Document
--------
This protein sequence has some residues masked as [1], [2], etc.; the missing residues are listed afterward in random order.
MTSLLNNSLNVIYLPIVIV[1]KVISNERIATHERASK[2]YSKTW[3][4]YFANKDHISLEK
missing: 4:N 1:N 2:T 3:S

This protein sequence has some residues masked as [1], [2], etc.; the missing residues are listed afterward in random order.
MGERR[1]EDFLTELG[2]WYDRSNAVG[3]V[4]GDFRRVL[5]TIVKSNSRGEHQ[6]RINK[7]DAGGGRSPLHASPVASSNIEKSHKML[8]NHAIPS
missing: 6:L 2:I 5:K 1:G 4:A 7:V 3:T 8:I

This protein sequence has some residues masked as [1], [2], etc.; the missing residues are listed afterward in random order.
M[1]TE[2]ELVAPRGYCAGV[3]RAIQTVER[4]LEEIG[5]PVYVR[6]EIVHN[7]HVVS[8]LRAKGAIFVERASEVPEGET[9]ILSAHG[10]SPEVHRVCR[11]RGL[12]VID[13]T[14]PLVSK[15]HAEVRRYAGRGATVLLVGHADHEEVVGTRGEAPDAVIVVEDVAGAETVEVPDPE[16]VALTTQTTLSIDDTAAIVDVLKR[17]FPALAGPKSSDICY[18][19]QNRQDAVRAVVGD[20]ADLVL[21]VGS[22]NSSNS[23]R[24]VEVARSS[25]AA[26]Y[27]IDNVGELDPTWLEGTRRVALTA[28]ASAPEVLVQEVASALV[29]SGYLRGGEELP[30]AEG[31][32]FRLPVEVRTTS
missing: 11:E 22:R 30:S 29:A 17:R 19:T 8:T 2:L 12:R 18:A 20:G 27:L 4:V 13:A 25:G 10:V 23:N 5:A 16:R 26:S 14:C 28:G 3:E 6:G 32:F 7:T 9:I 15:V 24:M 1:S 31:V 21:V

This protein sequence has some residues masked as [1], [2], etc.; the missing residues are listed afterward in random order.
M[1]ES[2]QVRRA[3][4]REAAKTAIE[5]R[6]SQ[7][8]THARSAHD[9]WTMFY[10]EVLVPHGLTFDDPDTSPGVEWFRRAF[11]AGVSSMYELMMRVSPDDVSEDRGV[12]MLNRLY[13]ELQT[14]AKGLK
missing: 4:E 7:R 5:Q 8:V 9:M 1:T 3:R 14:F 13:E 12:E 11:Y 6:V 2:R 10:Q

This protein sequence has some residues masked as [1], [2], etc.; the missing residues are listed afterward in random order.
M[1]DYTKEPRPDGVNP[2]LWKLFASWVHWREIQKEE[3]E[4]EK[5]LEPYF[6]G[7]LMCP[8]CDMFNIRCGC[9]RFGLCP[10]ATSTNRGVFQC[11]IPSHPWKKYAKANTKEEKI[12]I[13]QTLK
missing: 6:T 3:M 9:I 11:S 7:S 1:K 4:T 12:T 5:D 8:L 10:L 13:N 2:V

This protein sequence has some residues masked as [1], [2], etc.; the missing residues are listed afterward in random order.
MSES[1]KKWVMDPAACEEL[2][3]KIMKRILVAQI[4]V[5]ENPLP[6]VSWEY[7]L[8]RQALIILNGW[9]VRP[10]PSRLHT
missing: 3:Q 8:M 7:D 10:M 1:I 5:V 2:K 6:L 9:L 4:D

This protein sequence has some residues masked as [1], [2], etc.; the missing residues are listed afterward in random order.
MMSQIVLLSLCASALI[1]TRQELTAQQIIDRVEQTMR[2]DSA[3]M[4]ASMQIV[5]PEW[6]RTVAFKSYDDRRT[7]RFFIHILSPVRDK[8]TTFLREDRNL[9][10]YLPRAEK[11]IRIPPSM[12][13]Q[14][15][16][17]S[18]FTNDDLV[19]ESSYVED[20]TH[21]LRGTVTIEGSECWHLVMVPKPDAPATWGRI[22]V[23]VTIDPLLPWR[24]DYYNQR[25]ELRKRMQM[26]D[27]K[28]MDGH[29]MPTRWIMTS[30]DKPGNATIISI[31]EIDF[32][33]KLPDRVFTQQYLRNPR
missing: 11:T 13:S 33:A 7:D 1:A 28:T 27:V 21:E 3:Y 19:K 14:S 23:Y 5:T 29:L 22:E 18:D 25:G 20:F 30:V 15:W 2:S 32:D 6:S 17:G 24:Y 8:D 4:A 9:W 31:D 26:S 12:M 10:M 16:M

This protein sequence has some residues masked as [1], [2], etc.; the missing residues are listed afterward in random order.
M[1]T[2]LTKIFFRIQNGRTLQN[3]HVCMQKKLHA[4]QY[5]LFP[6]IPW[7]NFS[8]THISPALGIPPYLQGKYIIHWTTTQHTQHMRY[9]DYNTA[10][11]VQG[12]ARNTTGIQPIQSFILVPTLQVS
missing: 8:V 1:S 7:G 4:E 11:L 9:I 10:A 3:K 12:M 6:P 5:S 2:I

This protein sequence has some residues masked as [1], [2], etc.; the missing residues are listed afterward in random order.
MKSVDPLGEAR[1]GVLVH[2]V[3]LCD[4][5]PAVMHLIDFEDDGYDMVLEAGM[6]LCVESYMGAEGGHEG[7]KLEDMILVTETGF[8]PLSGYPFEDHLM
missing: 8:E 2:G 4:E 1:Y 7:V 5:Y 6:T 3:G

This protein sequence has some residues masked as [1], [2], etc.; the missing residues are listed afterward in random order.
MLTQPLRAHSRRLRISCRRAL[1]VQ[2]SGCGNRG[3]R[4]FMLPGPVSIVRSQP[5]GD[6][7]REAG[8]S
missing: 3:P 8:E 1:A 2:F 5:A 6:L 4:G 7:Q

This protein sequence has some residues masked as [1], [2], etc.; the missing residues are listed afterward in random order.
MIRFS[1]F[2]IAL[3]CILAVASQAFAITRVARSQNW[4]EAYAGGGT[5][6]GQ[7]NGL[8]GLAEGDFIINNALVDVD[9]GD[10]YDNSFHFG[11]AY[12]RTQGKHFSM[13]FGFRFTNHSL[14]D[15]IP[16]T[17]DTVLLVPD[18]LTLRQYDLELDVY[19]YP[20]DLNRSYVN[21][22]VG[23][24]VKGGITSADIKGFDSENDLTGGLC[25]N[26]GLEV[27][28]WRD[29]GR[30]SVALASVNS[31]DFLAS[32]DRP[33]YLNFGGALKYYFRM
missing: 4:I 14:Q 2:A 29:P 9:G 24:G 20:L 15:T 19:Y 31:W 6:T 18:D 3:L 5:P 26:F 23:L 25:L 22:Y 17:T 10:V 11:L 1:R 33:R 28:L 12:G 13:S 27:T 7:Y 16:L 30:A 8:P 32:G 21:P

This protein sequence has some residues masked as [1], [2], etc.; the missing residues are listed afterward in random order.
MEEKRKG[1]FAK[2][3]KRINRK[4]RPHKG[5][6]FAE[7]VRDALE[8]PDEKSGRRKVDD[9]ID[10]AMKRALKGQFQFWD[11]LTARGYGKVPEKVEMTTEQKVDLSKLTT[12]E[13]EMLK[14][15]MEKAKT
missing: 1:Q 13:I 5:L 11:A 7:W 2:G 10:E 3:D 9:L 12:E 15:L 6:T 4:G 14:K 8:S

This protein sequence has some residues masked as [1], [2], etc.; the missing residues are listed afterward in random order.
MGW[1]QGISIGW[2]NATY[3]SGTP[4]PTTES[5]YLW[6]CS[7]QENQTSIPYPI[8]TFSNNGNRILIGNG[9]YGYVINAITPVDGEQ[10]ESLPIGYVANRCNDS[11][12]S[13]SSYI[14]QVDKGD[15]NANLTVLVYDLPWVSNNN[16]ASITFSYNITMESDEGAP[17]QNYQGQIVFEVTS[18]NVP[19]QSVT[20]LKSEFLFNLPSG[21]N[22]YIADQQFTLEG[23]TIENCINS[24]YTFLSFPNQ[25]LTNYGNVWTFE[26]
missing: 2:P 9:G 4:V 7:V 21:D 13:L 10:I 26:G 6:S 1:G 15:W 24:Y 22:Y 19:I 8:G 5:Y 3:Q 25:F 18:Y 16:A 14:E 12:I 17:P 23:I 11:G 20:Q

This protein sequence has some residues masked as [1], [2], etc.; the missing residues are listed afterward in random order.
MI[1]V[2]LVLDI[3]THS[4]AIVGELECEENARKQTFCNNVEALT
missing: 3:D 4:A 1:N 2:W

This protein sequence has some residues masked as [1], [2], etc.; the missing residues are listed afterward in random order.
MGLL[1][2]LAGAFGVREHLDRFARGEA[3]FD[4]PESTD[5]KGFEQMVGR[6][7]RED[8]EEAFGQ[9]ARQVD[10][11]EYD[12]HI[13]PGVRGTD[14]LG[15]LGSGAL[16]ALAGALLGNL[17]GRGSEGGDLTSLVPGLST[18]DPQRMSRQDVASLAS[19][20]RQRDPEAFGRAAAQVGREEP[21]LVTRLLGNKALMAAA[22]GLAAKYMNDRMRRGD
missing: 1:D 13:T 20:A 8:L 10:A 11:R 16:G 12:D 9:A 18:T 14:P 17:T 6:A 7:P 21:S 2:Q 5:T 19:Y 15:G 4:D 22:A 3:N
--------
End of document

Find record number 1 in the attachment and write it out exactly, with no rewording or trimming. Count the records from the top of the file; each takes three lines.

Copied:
This protein sequence has some residues masked as [1], [2], etc.; the missing residues are listed afterward in random order.
MTSLLNNSLNVIYLPIVIV[1]KVISNERIATHERASK[2]YSKTW[3][4]YFANKDHISLEK
missing: 4:N 1:N 2:T 3:S